For example, it’s also interesting that architect Frank Lloyd Wright predicted in the ‘30s that the city would disintegrate in the future, and that there would only be a hybrid of the city and the country in which agricultural, residential and industrial uses would be intermingled, and all of this would happen, in his opinion, as a result of telecommunications, mobility and industrial mass production. Of course, this actually has come about to a certain extent on the outskirts of big cities, but at the same time the complete opposite has occurred: cities have not disappeared; rather, they’ve actually become a more dominant part of what’s happening globally. Thus, every process has paradoxical effects.
What will be the greatest challenges facing cities in the future?
Dietmar Offenhuber: There are always lots of challenges. It’s interesting, for example, that, over the last 10 years, UN-HABITAT has published a biennial study of certain global challenges in connection with cities. And they focus on matters like education, health and aging, which are, of course, challenges that exist just like they always have. There have been so-called Millennium Goals—some have been achieved; others haven’t. But it is definitely the case that, for example, global warming has become a matter that’s really being taken seriously by local governments, especially in coastal regions. On the political level, this is still a controversial issue, but in the local context this has long since become a reality in that, for instance, government agencies have reacted by instituting construction regulations. Most cities will definitely be dealing with this for a long time to come.
The term “digital city” is assuming increasing significance. A metropolis should become a “smart city” which is to say networked and intelligent …
Dietmar Offenhuber: The term “smart city” actually comes out of a particular industrial, commercial context. The whole smart cities discussion has emerged in recent years in the wake of the real-estate crash, in that the American government and other governments reacted to it by financing improvements to urban infrastructure. As a result, various firms such as IBM and Cisco that, in previous decades, had been selling, above all, network hardware and network technologies to cities for schools, municipal agencies, etc. saw the possibility of opening up a new market. The term “smart city” is thus actually a commercial version of offering infrastructure management.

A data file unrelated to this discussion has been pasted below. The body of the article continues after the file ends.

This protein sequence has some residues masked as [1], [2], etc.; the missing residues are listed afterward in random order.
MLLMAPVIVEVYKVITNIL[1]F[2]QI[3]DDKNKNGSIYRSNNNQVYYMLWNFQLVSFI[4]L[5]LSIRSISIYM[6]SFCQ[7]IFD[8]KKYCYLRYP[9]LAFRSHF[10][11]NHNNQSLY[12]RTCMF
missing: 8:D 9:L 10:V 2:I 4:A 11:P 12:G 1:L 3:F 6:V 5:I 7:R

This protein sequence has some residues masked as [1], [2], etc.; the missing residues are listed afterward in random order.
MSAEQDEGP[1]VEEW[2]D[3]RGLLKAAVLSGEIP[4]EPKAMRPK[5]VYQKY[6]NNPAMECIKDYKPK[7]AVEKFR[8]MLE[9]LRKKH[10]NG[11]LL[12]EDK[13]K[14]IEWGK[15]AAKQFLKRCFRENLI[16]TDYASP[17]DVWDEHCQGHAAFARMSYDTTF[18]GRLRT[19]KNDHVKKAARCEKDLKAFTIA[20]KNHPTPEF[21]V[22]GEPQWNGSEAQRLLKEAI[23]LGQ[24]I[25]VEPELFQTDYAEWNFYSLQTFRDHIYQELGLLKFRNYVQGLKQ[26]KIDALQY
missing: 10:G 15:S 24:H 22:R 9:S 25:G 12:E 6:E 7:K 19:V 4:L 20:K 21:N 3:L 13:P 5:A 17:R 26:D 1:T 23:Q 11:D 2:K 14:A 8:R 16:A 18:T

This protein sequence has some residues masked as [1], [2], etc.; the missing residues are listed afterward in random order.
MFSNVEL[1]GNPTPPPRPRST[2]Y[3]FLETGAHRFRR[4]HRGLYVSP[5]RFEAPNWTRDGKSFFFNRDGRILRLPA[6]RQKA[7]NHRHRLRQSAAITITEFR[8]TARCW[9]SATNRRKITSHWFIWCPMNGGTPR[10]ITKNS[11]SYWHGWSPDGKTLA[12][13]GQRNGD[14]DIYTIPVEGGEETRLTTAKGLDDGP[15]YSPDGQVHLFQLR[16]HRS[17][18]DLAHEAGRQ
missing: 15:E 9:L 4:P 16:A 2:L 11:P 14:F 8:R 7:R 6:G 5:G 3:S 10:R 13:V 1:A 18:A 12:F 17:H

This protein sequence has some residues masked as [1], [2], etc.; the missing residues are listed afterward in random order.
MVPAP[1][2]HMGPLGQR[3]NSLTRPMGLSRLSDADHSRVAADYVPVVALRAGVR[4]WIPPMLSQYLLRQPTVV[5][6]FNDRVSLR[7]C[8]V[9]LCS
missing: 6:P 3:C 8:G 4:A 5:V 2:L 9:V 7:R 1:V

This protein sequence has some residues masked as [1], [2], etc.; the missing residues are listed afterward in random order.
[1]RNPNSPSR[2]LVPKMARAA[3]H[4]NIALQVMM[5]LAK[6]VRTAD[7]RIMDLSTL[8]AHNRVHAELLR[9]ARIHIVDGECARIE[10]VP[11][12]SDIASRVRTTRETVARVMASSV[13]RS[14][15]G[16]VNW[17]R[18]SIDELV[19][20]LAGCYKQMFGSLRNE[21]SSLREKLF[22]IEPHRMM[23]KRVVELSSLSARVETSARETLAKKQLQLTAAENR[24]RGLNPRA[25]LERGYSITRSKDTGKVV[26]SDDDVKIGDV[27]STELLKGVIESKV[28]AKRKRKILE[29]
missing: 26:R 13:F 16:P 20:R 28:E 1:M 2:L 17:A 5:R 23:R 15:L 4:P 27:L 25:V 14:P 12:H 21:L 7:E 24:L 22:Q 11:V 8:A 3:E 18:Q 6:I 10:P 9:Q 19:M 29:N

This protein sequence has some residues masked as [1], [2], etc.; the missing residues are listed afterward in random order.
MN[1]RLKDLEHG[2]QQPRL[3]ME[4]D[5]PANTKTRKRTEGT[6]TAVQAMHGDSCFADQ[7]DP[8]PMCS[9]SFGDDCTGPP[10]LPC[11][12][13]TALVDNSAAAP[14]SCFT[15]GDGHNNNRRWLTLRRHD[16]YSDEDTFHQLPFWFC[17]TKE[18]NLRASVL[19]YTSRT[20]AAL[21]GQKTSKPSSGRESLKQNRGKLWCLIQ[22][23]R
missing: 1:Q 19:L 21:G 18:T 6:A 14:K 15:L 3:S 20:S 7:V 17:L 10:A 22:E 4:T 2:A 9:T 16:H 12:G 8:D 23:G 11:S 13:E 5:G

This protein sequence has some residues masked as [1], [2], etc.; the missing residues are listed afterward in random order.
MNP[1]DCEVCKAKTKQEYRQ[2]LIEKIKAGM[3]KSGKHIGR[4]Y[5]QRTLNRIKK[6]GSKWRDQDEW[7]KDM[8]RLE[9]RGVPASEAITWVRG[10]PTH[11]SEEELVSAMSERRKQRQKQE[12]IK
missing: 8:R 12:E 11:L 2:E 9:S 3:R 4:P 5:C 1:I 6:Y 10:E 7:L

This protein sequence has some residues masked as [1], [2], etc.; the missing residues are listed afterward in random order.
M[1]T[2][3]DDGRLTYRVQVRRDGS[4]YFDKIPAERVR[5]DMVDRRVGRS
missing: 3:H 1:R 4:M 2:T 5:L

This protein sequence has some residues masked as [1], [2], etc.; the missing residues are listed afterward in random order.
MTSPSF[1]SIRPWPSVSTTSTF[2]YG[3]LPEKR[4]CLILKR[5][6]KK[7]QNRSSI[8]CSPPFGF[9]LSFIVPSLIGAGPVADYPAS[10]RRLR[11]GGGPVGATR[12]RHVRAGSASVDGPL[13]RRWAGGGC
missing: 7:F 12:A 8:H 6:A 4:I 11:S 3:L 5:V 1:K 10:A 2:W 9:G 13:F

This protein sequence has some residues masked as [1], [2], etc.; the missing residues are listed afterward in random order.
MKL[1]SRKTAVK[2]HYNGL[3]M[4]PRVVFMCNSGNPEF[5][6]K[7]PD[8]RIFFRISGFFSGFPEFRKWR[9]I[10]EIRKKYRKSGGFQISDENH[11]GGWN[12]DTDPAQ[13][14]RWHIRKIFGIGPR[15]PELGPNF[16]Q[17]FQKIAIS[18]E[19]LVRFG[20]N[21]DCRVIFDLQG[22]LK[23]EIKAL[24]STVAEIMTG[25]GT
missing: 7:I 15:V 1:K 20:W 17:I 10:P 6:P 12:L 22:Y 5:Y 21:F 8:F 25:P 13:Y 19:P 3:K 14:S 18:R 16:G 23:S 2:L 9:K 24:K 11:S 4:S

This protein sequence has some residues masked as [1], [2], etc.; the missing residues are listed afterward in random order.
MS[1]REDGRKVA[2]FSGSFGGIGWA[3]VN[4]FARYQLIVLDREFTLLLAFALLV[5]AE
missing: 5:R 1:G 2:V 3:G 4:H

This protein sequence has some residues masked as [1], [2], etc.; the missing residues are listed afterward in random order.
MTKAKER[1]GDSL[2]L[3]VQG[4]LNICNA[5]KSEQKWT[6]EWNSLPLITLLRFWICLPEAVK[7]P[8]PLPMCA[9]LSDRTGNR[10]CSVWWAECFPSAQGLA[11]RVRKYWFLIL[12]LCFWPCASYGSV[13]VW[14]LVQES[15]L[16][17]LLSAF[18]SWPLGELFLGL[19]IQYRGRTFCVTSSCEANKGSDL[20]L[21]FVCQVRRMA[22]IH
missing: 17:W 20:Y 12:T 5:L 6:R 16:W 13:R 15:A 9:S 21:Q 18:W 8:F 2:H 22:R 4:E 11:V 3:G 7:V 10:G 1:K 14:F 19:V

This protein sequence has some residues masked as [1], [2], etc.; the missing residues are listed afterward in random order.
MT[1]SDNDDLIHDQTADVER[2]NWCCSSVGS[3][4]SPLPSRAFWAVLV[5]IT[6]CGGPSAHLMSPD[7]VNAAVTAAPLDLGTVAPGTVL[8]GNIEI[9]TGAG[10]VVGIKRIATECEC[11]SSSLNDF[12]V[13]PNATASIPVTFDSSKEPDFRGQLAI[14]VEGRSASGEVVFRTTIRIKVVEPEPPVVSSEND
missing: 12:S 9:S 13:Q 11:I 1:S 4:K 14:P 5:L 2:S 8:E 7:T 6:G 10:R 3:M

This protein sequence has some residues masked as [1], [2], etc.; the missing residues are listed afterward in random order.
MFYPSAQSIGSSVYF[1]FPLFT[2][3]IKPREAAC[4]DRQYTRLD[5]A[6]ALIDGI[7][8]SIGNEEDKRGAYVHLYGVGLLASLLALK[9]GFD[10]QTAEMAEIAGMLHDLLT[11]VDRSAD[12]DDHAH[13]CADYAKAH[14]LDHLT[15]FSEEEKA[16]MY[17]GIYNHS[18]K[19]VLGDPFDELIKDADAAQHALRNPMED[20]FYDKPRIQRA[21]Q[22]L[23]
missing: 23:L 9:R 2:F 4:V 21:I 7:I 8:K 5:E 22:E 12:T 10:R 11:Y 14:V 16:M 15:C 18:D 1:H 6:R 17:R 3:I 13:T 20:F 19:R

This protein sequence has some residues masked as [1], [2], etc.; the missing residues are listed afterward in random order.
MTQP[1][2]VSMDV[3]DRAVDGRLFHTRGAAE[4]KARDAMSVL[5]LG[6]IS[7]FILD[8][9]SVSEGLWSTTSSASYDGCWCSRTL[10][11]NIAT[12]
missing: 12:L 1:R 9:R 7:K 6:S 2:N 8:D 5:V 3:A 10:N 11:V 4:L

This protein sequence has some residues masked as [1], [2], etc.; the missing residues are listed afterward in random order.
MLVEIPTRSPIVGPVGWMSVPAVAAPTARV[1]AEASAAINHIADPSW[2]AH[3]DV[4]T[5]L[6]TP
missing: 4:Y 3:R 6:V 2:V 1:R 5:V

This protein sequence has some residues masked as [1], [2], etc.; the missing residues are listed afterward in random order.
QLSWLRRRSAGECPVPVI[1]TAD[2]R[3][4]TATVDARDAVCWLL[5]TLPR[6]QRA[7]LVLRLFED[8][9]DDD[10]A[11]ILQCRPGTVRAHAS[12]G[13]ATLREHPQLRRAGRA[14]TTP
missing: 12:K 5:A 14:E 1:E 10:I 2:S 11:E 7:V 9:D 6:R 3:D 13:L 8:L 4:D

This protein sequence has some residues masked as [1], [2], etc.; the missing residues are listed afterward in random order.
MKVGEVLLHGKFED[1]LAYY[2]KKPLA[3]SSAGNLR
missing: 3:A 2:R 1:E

Nevertheless, I wouldn’t equate that with the term “digital city,” since it’s actually the case that almost everyone has a smartphone and constantly uses site-specific apps that, of course, massively influence our behavior in an urban setting—for instance, when it comes to arranging a place to meet. Our everyday behavior is very strongly influenced by digital technologies. Under the heading of so-called civic technologies, there are a lot of visions of a potential future that have been derived from already rather widespread possibilities of participative urban design and municipal administration. The difference between this and a smart city is that, here, all the technology is already available.
Constantly being hooked up online doesn’t only deliver benefits; it also raises issues involving, for instance, the protection of privacy …
Dietmar Offenhuber: Of course, there’s been a lot of talk about the private sphere, but the real question is how to make data capture transparent. How do you find out that data is being gathered, and who decides what happens with the data that’s been stored? In this context, I like to talk in terms of the legibility of infrastructures that store personal data. Accordingly, my approach in this direction is that it somehow has to be possible to register the presence of these infrastructures. It’s also important that individuals are able to see what the federal government or the municipal administration does with the stored data, and that people can possibly have a say in this matter.